Read more at Medium.com

The Building Blocks of Entrepreneurial Success

When you think of an entrepreneur, the kind of person that has started and grown numerous companies, what words come to mind describing them? Some that I think of include bold, creative, hustler…

In the development of the Entrepreneurial Edge assessment, we did a study to see how over 400 entrepreneurs compared with non-entrepreneurial professionals on 12 competencies that are important for entrepreneurial success. Of those competencies, three stood out as the biggest differentiators:

  1. Innovation:The ability to formulate and shape novel ideas.
  2. Risk-Tolerance:The level of comfort one has with taking calculated risks.
  3. Visionary: The ability to conceptualize an idea in order to develop plans and set direction.

In my work, I’ve been fortunate to work closely with several serial entrepreneurs. These intrepid business people have started and operated as many as four companies at a time and have all found success to varying degrees. I’ve gotten to see the highs and lows of the entrepreneurial experience from this perspective and learned some great lessons along the way.

Read more at MHS.com

“When in doubt, bootstrap. Using your own personal resources is the easiest way to start a business. You don’t have to convince investors about the merits of your idea. You just have to convince yourself.” -Ryan Holmes, Co-founder of Hootsuite

Entrepreneurial Success Requires Stamina

People who aren’t runners assume that they can’t perform at the level of trained marathoners. New entrepreneurs do look at experienced entrepreneurs and assume that they can perform at that level.

Experienced entrepreneurs perform at the level they do because they have years of training. We’ve fallen into enough holes to know how to climb out of them, we’ve learned how to pace ourselves for the marathon, and we have successful environments that keep us rolling when times get tough.

I’ve done a lot of things in my life, and few things have been more full-contact than being an entrepreneur. It tests your emotional resolve. It changes your social networks. It strips away the security you once had in a steady, predictable paycheck. You have to learn to embrace uncertainty and deal with what comes.

And that’s when times are good.

When times are bad, you will want to quit. You’ll start fantasizing about getting a job, showing up, doing what you’re told, and going home to have some peace and tube time. You’ll hate the plans, projections, gambles, and opportunity-making that you have to do every day.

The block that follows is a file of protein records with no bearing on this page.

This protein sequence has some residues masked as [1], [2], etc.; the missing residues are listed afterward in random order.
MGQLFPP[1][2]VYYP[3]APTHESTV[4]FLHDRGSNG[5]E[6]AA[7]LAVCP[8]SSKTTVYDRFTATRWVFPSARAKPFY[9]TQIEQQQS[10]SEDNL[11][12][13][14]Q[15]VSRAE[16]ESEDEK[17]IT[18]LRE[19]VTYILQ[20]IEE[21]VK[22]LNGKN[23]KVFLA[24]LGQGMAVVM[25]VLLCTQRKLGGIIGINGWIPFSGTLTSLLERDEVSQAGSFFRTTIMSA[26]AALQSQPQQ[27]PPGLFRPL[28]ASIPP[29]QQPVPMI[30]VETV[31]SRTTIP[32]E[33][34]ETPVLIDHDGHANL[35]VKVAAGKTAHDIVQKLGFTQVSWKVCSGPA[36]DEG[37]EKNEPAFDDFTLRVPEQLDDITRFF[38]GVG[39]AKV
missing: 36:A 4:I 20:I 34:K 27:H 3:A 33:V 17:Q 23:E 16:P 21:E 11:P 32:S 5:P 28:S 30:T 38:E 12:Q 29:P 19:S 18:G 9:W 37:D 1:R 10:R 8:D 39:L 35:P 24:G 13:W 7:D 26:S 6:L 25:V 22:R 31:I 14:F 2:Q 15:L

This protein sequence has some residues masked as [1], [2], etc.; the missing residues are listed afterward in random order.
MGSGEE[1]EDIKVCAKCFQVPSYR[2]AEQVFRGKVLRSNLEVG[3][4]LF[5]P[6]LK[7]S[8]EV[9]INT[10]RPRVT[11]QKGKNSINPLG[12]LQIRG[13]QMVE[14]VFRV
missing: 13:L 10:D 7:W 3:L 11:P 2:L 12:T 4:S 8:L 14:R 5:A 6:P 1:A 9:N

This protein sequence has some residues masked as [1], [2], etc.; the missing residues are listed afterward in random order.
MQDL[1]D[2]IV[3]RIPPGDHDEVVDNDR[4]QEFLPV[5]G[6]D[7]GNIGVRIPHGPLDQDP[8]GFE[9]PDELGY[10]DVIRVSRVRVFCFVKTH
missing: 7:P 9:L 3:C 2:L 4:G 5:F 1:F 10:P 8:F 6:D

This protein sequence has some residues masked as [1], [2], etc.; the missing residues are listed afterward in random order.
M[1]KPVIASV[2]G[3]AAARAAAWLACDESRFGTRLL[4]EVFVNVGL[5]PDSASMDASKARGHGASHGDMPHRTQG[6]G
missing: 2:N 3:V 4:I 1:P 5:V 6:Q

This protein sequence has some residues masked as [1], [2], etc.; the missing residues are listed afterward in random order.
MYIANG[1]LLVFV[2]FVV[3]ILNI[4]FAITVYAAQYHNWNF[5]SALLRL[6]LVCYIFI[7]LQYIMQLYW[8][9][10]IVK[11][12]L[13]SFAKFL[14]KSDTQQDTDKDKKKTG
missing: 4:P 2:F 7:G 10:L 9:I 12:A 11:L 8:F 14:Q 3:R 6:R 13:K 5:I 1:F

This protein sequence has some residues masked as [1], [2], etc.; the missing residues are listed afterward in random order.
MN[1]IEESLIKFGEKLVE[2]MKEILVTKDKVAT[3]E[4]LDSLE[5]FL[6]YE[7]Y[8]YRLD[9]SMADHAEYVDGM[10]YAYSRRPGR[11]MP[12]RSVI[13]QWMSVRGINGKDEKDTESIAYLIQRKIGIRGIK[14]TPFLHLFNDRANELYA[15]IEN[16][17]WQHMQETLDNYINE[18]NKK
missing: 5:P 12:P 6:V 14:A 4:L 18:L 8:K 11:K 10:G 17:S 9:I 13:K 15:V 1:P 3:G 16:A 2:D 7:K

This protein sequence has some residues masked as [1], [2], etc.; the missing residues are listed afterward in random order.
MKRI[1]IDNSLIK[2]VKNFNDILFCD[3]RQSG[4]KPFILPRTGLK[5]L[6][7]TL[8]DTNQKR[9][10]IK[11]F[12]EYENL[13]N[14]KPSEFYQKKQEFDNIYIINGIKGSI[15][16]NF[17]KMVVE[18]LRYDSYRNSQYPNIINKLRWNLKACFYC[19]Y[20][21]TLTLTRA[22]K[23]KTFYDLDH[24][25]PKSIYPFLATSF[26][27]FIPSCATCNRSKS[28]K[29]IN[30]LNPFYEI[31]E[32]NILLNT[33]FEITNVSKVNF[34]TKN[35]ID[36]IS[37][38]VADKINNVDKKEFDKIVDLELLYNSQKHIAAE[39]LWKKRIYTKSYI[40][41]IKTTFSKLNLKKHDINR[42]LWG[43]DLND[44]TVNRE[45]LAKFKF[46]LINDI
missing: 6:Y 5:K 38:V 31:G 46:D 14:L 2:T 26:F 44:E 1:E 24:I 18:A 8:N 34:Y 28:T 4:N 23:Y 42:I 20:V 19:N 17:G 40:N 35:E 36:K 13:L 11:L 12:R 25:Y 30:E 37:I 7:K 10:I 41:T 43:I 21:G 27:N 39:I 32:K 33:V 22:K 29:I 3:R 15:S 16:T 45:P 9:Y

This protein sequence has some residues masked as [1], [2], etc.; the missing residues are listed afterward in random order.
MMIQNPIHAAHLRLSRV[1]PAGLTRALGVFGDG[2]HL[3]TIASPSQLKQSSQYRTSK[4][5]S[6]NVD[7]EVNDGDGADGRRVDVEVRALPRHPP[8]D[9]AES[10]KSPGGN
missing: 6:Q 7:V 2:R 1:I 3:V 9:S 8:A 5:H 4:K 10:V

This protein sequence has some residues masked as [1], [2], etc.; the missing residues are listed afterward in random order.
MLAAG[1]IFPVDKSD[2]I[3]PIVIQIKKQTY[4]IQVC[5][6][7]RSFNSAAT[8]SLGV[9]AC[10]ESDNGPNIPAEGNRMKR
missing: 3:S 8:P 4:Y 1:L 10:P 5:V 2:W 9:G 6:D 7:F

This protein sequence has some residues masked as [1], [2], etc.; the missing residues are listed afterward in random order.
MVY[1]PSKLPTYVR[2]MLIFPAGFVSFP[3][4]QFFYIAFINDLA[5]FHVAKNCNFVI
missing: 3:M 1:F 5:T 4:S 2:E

Learn more at ProductiveFlourishing.com

Diversity In Entrepreneurship: What We Can Do To Create A Level Playing Field

What inspires someone to become an entrepreneur?

I’ve often wondered what gives some people the energy and focus to take their idea and turn it into reality. I know so many others who dream but don’t ever take action to venture out on their own. They love working and contributing to an organization as part of a team and enjoy the security that comes with it.

But for some of us, entrepreneurship is like an itch that demands to be scratched. For me, it’s the challenge of creating something that makes an impact on people’s lives.

Creating a viable business requires more than just a great idea. There are the long hours and a commitment to doing the work without knowing if your work is going in the right direction or not. Of course, it also requires capital, sound decision making, strategy, the right team and luck. Without these ingredients, the business starves and fails. And even with these, the odds are the business will not make it.

Despite all the roadblocks, obstacles and low likelihood of success, 93% of entrepreneurs ultimately believe the journey is worth it, according to a new study commissioned by NPR’s “How I Built This,” The Secret Lives of Entrepreneurs.

Read more at Forbes.com

The Importance of Diversity in Entrepreneurship

It’s 2020, and the world is going to look very different in the coming decades. As of this writing, we are at the end of this phase of COVID-19 and countries throughout Europe as well as states across America are slowly beginning to reopen. The pandemic may have thrown the world for a loop, but the crisis did accelerate several trends already underway, particularly here in the United States.

While entrepreneurship has become mainstream the faces of those leading the business world have been changing (not fast enough according to some people), and now with Zoom and other digital tools at our disposal, communication gaps have been closed. When looking towards the next few decades in business, we will see leaders from a variety of nationalities and genders building the next generation of businesses.